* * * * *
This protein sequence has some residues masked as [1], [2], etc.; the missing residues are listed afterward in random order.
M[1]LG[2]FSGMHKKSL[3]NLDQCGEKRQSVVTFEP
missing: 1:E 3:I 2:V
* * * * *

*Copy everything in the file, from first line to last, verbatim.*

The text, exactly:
This protein sequence has some residues masked as [1], [2], etc.; the missing residues are listed afterward in random order.
M[1]LG[2]FSGMHKKSL[3]NLDQCGEKRQSVVTFEP
missing: 1:E 3:I 2:V